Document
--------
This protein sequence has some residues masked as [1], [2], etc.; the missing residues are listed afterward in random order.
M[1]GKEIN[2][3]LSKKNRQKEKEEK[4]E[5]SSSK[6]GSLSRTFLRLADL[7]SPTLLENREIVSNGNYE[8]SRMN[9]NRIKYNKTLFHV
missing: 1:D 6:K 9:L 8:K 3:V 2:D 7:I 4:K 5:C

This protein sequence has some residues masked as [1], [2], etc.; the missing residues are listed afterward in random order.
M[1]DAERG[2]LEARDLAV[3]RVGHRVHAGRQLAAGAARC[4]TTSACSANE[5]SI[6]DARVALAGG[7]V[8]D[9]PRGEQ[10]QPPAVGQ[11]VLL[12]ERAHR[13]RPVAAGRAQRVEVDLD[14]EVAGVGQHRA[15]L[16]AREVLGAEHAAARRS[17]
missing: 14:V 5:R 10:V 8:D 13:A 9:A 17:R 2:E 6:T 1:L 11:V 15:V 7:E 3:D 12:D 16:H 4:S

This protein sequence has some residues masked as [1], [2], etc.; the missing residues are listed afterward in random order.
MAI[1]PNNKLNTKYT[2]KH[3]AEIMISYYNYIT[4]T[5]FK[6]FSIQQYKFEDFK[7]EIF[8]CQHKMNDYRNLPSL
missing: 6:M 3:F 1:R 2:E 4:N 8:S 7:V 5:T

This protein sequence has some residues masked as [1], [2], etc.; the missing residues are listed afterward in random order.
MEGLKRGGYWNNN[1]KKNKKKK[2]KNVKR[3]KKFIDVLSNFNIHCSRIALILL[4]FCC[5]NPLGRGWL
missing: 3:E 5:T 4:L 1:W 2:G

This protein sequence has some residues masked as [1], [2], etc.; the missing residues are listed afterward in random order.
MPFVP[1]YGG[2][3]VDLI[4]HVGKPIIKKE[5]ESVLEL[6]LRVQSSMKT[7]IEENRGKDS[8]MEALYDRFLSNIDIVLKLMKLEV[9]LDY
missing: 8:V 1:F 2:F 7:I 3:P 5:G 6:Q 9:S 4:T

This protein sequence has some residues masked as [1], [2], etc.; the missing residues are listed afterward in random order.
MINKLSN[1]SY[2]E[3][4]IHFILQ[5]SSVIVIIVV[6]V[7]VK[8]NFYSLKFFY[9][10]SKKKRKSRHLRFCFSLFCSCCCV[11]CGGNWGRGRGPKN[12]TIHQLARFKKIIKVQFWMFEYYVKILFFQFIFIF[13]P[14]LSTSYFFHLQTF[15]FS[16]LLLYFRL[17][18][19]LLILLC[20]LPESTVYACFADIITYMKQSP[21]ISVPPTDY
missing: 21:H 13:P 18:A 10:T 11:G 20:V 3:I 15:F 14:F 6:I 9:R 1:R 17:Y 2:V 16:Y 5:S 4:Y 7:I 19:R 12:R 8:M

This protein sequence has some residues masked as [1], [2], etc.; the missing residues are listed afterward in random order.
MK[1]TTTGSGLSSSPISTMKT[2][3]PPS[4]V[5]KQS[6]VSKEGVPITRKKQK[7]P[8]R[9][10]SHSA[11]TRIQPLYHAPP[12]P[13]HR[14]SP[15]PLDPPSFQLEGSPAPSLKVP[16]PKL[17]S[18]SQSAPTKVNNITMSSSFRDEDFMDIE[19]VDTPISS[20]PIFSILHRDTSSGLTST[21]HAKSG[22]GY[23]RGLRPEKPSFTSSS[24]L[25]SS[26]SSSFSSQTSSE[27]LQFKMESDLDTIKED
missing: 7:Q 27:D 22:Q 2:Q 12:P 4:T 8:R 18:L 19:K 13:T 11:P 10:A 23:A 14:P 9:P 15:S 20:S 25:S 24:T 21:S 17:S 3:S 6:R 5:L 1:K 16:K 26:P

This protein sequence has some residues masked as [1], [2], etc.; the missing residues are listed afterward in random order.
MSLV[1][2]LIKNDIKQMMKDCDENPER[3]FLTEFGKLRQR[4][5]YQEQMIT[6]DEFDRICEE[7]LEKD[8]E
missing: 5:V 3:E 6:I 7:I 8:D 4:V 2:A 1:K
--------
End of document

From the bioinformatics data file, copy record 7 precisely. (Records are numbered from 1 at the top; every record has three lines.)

This protein sequence has some residues masked as [1], [2], etc.; the missing residues are listed afterward in random order.
MK[1]TTTGSGLSSSPISTMKT[2][3]PPS[4]V[5]KQS[6]VSKEGVPITRKKQK[7]P[8]R[9][10]SHSA[11]TRIQPLYHAPP[12]P[13]HR[14]SP[15]PLDPPSFQLEGSPAPSLKVP[16]PKL[17]S[18]SQSAPTKVNNITMSSSFRDEDFMDIE[19]VDTPISS[20]PIFSILHRDTSSGLTST[21]HAKSG[22]GY[23]RGLRPEKPSFTSSS[24]L[25]SS[26]SSSFSSQTSSE[27]LQFKMESDLDTIKED
missing: 7:Q 27:D 22:Q 2:Q 12:P 4:T 8:R 18:L 19:K 13:T 11:P 10:A 23:A 14:P 9:P 15:S 20:S 25:S 24:T 21:S 17:S 3:S 6:R 5:L 1:K 16:K 26:P